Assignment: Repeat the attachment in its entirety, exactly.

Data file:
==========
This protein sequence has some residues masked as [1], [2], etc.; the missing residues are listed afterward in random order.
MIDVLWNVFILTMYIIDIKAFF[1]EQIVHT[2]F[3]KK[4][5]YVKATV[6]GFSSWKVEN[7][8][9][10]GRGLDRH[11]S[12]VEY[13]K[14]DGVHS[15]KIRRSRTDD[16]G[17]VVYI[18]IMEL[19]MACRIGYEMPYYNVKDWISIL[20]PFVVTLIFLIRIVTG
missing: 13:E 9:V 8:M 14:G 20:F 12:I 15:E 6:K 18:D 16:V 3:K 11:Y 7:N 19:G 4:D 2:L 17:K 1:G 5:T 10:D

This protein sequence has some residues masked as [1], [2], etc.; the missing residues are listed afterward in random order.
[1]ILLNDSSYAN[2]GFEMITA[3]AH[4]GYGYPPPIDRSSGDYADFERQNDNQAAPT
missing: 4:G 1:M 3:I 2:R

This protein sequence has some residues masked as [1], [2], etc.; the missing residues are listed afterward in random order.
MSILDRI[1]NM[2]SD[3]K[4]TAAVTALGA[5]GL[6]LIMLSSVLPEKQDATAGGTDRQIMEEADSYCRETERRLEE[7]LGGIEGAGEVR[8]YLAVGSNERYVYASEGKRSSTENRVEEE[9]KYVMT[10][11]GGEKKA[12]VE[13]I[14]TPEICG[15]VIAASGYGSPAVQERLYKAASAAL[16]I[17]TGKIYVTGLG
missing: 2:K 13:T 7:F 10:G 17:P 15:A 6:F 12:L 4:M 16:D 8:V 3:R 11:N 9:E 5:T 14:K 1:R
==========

This protein sequence has some residues masked as [1], [2], etc.; the missing residues are listed afterward in random order.
MIDVLWNVFILTMYIIDIKAFF[1]EQIVHT[2]F[3]KK[4][5]YVKATV[6]GFSSWKVEN[7][8][9][10]GRGLDRH[11]S[12]VEY[13]K[14]DGVHS[15]KIRRSRTDD[16]G[17]VVYI[18]IMEL[19]MACRIGYEMPYYNVKDWISIL[20]PFVVTLIFLIRIVTG
missing: 13:E 9:V 8:M 14:G 20:F 12:I 15:E 6:K 18:D 16:V 3:K 11:Y 7:N 19:G 4:D 2:L 17:K 1:G 5:T 10:D

This protein sequence has some residues masked as [1], [2], etc.; the missing residues are listed afterward in random order.
[1]ILLNDSSYAN[2]GFEMITA[3]AH[4]GYGYPPPIDRSSGDYADFERQNDNQAAPT
missing: 4:G 1:M 3:I 2:R

This protein sequence has some residues masked as [1], [2], etc.; the missing residues are listed afterward in random order.
MSILDRI[1]NM[2]SD[3]K[4]TAAVTALGA[5]GL[6]LIMLSSVLPEKQDATAGGTDRQIMEEADSYCRETERRLEE[7]LGGIEGAGEVR[8]YLAVGSNERYVYASEGKRSSTENRVEEE[9]KYVMT[10][11]GGEKKA[12]VE[13]I[14]TPEICG[15]VIAASGYGSPAVQERLYKAASAAL[16]I[17]TGKIYVTGLG
missing: 2:K 13:T 7:F 10:G 17:P 15:A 6:F 12:L 4:M 16:D 8:V 3:R 11:N 9:E 5:T 14:K 1:R